There’s something for every taste in mainland Greece. Find out what can satisfy your cravings.
Your epic Greek vacation is about to start and all you can think about is all the delicious food you’ll get to taste while you’re there.
Fortunately we’ve got the perfect thing to tide you over until then — a selection of food blogs and vlogs that’ll keep your mouth watering, and possibly even inspire you to try a recipe or two.
One of the most influential Greek chefs, Lefteris Lazarou, chef-patron of the emblematic restaurant “Varoulko” and the newest “arrival” “Bites & Wine” in Piraeus, takes us on a trip down memory lane and opens up about his humble beginnings, his love of the city of Piraeus and his plans for the future.
Nikos Roussos may have left the family silversmith business to become a chef, but his Funky Gourmet restaurant in Athens is pure gold. With two Michelin stars and a thoroughly modern outlook on traditional Greek food, it continues to break new ground. Roussos will share his experience as mentor to the Mediterranean region finalist Constadina Voulgari at S.Pellegrino Young Chef 2018.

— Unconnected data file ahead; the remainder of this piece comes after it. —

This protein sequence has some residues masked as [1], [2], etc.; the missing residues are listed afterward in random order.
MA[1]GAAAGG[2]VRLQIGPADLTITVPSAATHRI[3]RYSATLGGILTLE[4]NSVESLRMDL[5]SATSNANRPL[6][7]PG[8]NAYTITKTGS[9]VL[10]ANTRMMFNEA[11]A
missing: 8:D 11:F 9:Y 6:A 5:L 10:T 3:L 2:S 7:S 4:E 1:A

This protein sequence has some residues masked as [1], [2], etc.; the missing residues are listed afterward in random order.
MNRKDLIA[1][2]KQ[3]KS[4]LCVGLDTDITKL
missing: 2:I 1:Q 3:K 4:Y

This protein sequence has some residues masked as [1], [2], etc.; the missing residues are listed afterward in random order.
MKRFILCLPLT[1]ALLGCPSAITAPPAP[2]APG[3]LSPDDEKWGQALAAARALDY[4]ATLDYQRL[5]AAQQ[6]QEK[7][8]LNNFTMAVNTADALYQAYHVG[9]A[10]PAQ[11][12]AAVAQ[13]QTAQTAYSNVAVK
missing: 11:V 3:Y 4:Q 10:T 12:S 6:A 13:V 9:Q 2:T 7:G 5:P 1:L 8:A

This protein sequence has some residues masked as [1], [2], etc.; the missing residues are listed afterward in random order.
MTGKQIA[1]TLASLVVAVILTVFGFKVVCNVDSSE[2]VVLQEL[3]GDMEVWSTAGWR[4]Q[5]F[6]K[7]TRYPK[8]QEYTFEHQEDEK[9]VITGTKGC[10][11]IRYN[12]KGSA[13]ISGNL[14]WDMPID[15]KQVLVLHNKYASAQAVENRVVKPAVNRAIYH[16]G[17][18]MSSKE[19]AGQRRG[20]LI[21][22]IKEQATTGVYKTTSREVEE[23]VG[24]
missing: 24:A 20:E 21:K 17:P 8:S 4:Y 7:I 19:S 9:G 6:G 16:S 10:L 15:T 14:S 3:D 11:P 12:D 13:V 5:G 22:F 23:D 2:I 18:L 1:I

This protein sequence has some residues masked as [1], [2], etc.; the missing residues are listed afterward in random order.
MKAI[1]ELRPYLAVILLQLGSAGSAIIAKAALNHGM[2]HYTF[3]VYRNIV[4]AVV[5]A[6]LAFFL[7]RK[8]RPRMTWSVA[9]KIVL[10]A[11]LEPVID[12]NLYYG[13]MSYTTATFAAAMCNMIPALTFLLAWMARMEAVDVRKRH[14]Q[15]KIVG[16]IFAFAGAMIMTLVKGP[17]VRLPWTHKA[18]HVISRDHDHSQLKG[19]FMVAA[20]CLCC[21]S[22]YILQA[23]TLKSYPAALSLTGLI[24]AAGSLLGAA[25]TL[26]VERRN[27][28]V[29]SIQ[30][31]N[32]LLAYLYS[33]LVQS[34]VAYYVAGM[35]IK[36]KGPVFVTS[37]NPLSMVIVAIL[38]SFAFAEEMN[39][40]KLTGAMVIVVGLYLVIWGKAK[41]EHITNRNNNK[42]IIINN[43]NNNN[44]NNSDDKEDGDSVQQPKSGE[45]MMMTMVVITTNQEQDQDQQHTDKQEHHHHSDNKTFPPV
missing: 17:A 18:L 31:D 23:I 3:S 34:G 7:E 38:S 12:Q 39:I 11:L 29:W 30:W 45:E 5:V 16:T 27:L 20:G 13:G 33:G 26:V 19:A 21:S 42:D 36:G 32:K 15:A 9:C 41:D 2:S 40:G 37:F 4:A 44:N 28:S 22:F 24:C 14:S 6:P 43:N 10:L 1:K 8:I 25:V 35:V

Winning Greece’s first ‘MasterChef’ title in 2010, Akis Petretzikis has gone on to become one of the country’s most loved food presenters and creative chefs.
Whether it’s cooking traditional Greek dishes or presenting cuisines from other parts of the world- Akis brings new pleasure into how food looks and tastes.